- Posted by:
- Category: Coworking Industry
Nobody’s going to tell you what to do here, Sheyvette Dinkens said passionately. The Wyandotte High School business teacher recently began transforming her space at school into classroom coworking.
“I want students to be able to guide their own education,” she said. “I want to be able to facilitate their learning, and I want them to make the choices.”
The bell rang on Dinkens’ coworking idea at the end of the 2017-2018 school year. She and her students toured several Kansas City coworking sites and researched their inner workings, ultimately envisioning an alternative learning environment with an entrepreneurial edge, now dubbed Suite 1886 — in honor of the year Wyandotte High School was established.
“If we have business students that are trying to develop entrepreneur skills, then I think they need to know the environment that a lot of entrepreneurs are working in,” Dinkens said.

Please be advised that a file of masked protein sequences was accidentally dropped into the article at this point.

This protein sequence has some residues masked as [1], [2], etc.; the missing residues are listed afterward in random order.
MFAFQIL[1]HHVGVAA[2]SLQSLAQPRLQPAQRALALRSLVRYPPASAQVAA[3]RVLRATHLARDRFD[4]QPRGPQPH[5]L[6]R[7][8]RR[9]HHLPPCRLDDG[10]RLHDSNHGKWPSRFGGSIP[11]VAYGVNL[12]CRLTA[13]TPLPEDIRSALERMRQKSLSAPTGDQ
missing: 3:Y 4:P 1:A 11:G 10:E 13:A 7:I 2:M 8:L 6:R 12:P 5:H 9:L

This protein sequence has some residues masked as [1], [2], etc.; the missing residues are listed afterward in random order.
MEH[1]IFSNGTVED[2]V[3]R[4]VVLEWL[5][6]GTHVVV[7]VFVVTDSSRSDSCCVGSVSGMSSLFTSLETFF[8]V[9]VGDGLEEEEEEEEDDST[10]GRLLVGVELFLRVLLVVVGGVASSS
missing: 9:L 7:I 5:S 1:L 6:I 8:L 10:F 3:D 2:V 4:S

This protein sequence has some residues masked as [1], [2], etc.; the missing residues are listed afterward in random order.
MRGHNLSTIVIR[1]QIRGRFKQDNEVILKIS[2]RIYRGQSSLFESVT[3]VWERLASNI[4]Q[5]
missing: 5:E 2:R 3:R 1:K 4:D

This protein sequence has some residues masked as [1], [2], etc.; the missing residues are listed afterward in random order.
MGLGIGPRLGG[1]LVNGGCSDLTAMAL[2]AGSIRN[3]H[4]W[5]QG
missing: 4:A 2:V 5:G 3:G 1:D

Students’ innovation skills are being put to the test as Suite 1886 takes shape, she said. The students who fill Dinkens’ Applied Business Development class are leading the project, she added.
The group is currently working to secure sponsorships and donations –– both monetary and in the form of furniture/accessories –– to overhaul the dated aesthetic of the nearly 100-square-foot classroom.
The students will decide how the coworking space operates and assist in its management, Dinkens said.
“There’s so many relationships that are built within coworking spaces that it’s amazing,” she said, highlighting the collaborative efforts the environment could inspire for students. “I want students to come back to school and mimic that same thing with their peers.”
Sixty-eight percent of people who make use of coworking spaces found themselves better focused, Dinkens said, calling it a perfect model for producing enhanced student learning outcomes.
She hopes the space will be fully operational by December.